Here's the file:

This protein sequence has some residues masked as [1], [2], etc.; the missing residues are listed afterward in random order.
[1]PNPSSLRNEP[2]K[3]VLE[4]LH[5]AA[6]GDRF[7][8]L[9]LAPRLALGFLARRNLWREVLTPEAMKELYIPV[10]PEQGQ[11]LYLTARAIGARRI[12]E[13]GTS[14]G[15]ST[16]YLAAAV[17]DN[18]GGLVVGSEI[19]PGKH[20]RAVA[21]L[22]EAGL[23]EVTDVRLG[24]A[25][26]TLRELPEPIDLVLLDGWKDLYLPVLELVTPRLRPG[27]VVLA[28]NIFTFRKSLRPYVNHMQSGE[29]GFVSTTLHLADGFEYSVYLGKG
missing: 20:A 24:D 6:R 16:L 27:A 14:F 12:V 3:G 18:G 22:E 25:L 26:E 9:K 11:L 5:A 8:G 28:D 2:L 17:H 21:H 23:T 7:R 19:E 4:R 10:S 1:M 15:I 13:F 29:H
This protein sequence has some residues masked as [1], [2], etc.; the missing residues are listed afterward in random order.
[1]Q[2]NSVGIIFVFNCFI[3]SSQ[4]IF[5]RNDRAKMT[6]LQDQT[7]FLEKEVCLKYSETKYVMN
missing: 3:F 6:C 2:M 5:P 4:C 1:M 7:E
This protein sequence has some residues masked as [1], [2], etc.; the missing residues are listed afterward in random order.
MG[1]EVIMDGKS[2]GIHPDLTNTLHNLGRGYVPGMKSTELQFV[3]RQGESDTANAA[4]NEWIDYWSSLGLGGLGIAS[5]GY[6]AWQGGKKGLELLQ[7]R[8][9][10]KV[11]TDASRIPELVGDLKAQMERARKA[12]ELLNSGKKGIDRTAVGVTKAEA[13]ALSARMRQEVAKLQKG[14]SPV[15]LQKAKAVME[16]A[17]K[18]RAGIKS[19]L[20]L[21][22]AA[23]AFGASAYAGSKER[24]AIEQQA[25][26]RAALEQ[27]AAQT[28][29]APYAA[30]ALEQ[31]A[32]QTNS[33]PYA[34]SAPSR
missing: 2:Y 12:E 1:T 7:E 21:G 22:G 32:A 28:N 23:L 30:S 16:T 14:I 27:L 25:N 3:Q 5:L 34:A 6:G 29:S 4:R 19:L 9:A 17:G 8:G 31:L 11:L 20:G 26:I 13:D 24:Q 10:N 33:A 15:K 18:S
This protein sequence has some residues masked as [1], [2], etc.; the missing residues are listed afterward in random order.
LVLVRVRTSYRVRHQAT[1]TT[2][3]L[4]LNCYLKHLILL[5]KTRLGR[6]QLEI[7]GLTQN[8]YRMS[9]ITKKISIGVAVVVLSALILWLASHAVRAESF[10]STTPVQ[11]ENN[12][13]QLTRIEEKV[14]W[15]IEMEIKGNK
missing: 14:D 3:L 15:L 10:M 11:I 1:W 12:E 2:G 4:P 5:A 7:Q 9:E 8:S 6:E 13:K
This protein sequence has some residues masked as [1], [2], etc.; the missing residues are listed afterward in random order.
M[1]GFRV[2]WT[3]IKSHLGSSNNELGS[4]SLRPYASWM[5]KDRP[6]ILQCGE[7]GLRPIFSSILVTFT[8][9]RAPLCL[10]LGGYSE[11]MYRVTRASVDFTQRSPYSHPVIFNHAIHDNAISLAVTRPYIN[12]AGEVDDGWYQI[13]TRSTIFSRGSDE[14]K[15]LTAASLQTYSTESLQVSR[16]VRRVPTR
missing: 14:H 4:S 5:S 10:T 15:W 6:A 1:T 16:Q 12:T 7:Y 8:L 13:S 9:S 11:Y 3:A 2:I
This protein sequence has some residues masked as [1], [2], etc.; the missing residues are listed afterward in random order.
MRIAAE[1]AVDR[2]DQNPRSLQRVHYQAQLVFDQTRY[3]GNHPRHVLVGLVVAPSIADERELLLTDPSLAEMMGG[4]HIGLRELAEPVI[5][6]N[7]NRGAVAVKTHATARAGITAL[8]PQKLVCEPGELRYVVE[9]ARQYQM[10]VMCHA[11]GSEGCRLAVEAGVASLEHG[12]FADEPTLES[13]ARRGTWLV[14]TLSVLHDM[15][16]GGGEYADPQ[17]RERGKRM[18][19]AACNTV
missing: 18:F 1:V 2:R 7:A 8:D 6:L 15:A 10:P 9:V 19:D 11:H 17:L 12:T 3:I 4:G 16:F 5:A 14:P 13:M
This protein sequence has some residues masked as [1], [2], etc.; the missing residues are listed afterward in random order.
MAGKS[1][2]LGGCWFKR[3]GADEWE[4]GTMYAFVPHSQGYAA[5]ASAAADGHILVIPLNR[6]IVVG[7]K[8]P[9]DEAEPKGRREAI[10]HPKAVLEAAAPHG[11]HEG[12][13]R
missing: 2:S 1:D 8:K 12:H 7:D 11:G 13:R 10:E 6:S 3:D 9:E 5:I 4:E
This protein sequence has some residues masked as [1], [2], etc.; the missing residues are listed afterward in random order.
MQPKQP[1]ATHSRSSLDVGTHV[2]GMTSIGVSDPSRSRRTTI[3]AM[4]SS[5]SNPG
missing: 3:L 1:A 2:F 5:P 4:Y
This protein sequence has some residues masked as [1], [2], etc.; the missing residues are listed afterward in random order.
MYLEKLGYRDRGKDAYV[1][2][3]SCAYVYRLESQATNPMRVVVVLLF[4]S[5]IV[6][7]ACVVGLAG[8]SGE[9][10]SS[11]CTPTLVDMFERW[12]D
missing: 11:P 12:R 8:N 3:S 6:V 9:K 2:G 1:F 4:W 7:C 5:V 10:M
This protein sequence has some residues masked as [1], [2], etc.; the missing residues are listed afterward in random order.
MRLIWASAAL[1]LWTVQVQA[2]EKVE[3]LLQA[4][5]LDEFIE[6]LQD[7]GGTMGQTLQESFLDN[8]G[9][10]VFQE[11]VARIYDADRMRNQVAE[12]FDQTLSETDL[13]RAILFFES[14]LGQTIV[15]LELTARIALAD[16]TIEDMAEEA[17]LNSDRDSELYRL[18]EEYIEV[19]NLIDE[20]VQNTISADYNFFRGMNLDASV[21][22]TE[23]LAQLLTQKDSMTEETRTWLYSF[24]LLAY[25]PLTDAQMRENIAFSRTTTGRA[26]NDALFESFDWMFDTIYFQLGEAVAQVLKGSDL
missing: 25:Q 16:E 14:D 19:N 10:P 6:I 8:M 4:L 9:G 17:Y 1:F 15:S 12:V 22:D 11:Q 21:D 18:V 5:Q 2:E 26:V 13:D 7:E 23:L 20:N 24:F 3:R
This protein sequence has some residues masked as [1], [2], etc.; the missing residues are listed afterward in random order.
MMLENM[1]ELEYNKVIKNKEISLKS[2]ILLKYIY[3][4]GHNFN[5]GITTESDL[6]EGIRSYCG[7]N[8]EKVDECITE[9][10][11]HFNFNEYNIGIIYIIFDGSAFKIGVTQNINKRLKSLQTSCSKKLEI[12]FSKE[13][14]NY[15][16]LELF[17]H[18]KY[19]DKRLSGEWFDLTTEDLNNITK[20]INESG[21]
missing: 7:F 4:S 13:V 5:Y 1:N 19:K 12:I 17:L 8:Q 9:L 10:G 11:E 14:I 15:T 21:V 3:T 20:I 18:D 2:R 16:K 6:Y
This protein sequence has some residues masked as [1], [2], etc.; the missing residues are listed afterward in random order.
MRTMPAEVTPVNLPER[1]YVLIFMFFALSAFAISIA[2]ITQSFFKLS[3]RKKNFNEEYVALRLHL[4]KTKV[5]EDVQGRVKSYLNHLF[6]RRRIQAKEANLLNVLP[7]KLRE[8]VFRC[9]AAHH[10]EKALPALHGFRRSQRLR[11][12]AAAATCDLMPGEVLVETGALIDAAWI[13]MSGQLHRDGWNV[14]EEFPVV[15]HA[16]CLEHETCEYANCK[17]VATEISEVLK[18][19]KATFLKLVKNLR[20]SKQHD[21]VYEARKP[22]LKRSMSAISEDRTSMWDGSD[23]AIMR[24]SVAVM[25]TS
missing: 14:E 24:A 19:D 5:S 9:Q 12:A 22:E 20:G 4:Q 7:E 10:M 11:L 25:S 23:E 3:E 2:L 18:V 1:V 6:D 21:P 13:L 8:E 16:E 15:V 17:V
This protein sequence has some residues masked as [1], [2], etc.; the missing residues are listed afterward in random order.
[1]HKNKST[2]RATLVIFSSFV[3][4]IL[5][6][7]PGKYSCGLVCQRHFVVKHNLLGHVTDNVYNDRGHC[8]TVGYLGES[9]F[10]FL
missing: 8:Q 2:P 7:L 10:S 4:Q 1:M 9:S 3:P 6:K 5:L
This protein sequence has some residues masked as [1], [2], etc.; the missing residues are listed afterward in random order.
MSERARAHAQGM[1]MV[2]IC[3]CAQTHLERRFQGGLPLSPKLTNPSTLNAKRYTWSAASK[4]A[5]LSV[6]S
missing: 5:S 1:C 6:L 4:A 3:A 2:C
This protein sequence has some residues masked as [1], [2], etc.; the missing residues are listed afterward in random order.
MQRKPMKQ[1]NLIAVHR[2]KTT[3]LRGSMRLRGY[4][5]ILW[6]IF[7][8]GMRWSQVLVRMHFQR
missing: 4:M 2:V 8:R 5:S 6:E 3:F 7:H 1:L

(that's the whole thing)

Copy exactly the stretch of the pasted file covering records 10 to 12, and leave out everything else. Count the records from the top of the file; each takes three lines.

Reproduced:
This protein sequence has some residues masked as [1], [2], etc.; the missing residues are listed afterward in random order.
MRLIWASAAL[1]LWTVQVQA[2]EKVE[3]LLQA[4][5]LDEFIE[6]LQD[7]GGTMGQTLQESFLDN[8]G[9][10]VFQE[11]VARIYDADRMRNQVAE[12]FDQTLSETDL[13]RAILFFES[14]LGQTIV[15]LELTARIALAD[16]TIEDMAEEA[17]LNSDRDSELYRL[18]EEYIEV[19]NLIDE[20]VQNTISADYNFFRGMNLDASV[21][22]TE[23]LAQLLTQKDSMTEETRTWLYSF[24]LLAY[25]PLTDAQMRENIAFSRTTTGRA[26]NDALFESFDWMFDTIYFQLGEAVAQVLKGSDL
missing: 25:Q 16:E 14:D 19:N 10:P 6:I 8:M 4:L 9:G 17:Y 1:F 15:S 12:V 22:D 11:Q 21:D 18:V 5:Q 2:E 26:V 13:D 7:E 23:L 20:N 24:F 3:R
This protein sequence has some residues masked as [1], [2], etc.; the missing residues are listed afterward in random order.
MMLENM[1]ELEYNKVIKNKEISLKS[2]ILLKYIY[3][4]GHNFN[5]GITTESDL[6]EGIRSYCG[7]N[8]EKVDECITE[9][10][11]HFNFNEYNIGIIYIIFDGSAFKIGVTQNINKRLKSLQTSCSKKLEI[12]FSKE[13][14]NY[15][16]LELF[17]H[18]KY[19]DKRLSGEWFDLTTEDLNNITK[20]INESG[21]
missing: 7:F 4:S 13:V 5:Y 1:N 19:K 12:I 17:L 8:Q 9:L 10:G 11:E 14:I 15:T 21:V 3:T 20:I 18:D 2:R 16:K 6:Y
This protein sequence has some residues masked as [1], [2], etc.; the missing residues are listed afterward in random order.
MRTMPAEVTPVNLPER[1]YVLIFMFFALSAFAISIA[2]ITQSFFKLS[3]RKKNFNEEYVALRLHL[4]KTKV[5]EDVQGRVKSYLNHLF[6]RRRIQAKEANLLNVLP[7]KLRE[8]VFRC[9]AAHH[10]EKALPALHGFRRSQRLR[11][12]AAAATCDLMPGEVLVETGALIDAAWI[13]MSGQLHRDGWNV[14]EEFPVV[15]HA[16]CLEHETCEYANCK[17]VATEISEVLK[18][19]KATFLKLVKNLR[20]SKQHD[21]VYEARKP[22]LKRSMSAISEDRTSMWDGSD[23]AIMR[24]SVAVM[25]TS
missing: 14:E 24:A 19:D 5:S 9:Q 12:A 22:E 20:G 4:Q 7:E 10:M 11:L 25:S 23:E 3:E 2:L 18:V 1:V 6:D 21:P 13:L 8:E 16:E 15:V 17:V